German lenders’ claims on the Greek public sector declined 42 percent in the 12 months through February if loans from the federal government’s KfW Group development bank are excluded, according to Bundesbank data.
The claims, such as bond holdings and loans, fell to 9.65 billion euros ($13.9 billion) from 16.6 billion euros, the data show. The latest figure didn’t include 8.4 billion euros in loans provided by KfW to Greece as part of Germany’s contribution to the European Union’s rescue package.
German financial companies such as Deutsche Bank AG (DBK), Allianz SE (ALV) and Commerzbank AG (CBK) in May 2010 reached a voluntary agreement to provide 8.1 billion euros in financing to Greece to support the debt-stricken nation. Last year’s commitment came after the EU and the International Monetary Fund agreed on a 110 billion-euro rescue package for Greece, which has failed to prevent contagion from the debt crisis.
“We are strictly adhering to the agreement,” Ronald Weichert, a spokesman for Deutsche Bank in Frankfurt, said today. Including Deutsche Postbank AG (DPB), Germany’s largest lender had net sovereign risks related to Greece of 1.6 billion euros at the end of last year, the bank said in March. No comparative figure from last year is available, Weichert said.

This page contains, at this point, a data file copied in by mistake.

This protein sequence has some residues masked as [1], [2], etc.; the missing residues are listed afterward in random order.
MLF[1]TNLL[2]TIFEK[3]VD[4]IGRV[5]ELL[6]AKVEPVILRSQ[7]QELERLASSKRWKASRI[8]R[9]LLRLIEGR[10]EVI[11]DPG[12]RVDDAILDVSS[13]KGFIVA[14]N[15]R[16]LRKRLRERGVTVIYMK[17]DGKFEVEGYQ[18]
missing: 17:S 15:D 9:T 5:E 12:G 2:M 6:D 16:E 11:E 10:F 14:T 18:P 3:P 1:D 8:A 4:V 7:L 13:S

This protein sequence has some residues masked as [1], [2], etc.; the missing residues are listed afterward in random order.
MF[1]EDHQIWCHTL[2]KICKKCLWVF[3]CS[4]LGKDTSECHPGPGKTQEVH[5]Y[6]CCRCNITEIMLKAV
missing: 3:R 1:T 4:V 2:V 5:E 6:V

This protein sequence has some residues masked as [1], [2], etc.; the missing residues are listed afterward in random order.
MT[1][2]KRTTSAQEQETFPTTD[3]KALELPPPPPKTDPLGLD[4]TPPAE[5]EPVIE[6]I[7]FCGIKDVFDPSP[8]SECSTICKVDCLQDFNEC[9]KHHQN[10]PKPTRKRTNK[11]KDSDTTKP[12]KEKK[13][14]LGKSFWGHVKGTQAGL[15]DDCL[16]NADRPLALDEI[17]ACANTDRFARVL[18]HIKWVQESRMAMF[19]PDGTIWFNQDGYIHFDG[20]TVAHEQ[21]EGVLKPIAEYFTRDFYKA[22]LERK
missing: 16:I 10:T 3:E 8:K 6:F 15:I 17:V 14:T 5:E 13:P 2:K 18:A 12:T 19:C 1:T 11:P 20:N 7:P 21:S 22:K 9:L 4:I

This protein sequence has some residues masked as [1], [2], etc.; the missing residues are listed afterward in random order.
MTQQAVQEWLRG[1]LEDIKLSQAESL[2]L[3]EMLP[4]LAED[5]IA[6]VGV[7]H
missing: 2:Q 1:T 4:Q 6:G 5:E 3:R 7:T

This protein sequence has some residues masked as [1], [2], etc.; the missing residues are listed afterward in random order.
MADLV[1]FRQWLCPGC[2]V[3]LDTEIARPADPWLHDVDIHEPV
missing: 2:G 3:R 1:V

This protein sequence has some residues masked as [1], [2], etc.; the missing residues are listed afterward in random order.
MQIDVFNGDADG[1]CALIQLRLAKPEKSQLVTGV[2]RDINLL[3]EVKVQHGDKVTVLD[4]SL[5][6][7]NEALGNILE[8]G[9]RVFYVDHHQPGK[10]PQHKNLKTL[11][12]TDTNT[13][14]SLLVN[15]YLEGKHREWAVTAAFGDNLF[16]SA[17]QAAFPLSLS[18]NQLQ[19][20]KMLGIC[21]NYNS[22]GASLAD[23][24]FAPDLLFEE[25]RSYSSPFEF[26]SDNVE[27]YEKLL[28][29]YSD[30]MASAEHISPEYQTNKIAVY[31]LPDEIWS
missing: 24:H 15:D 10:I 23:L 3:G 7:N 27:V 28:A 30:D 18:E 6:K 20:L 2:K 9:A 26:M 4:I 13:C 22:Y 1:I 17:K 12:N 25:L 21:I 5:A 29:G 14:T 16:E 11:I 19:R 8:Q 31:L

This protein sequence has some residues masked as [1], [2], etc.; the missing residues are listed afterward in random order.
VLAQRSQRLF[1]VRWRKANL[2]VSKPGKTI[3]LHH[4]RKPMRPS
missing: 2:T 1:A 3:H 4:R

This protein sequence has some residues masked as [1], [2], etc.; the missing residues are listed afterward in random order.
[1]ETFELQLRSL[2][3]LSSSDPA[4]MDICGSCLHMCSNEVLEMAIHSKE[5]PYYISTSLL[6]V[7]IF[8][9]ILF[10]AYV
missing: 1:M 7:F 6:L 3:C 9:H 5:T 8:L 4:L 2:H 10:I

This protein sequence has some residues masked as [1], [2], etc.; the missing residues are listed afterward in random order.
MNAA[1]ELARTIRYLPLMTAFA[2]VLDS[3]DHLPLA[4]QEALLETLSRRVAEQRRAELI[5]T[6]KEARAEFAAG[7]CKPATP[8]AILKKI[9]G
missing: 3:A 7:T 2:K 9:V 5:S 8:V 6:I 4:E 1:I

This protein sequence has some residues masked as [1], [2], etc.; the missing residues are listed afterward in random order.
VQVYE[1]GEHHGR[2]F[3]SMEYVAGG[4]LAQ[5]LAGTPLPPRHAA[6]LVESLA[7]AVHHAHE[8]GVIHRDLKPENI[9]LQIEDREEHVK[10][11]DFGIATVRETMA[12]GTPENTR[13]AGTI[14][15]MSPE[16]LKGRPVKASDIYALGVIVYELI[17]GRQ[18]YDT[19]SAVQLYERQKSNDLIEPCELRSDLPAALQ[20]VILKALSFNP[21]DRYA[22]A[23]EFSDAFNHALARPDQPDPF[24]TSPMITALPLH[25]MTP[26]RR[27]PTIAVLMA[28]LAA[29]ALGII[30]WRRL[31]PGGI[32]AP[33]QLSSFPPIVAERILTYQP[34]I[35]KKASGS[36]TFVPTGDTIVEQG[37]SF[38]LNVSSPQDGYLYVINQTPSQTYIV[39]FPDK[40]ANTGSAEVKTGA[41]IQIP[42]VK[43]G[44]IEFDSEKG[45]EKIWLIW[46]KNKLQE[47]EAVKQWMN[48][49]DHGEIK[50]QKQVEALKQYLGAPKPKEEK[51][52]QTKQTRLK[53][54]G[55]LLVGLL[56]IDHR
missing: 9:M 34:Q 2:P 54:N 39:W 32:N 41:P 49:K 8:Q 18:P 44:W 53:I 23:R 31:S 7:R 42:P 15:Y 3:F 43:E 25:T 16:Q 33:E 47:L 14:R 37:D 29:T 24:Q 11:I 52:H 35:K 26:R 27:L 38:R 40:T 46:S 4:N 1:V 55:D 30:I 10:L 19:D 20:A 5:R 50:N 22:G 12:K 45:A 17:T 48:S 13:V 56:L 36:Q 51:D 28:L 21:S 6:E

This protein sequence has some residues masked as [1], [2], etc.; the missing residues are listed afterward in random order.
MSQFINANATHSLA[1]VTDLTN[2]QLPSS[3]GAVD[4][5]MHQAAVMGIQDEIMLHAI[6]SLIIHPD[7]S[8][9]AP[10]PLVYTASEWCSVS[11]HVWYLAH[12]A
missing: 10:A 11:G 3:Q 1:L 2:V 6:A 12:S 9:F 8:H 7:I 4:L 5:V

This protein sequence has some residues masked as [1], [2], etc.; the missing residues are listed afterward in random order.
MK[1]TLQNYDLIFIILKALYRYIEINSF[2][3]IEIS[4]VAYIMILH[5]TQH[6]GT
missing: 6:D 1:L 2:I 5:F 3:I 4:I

German and EU leaders are pushing for private investors to share the burden of financing a second rescue package for Greece, which remains shut out of capital markets. European Central Bank President Jean-Claude Trichet yesterday reiterated his opposition to any solution forcing private-sector participation, saying it amounts to a “credit event” and would be an “enormous mistake.”
Commerzbank, Germany’s second-largest bank, had Greek sovereign-debt exposure of 2.9 billion euros at the end of March, compared with 2.8 billion euros at the end of June, it said in quarterly reports.
German insurance companies such as Allianz, Munich Re and Talanx AG reduced their holdings of Greek government debt in March by 52 percent to 2.79 billion euros from a year earlier, according to an internal government document obtained by Bloomberg News yesterday.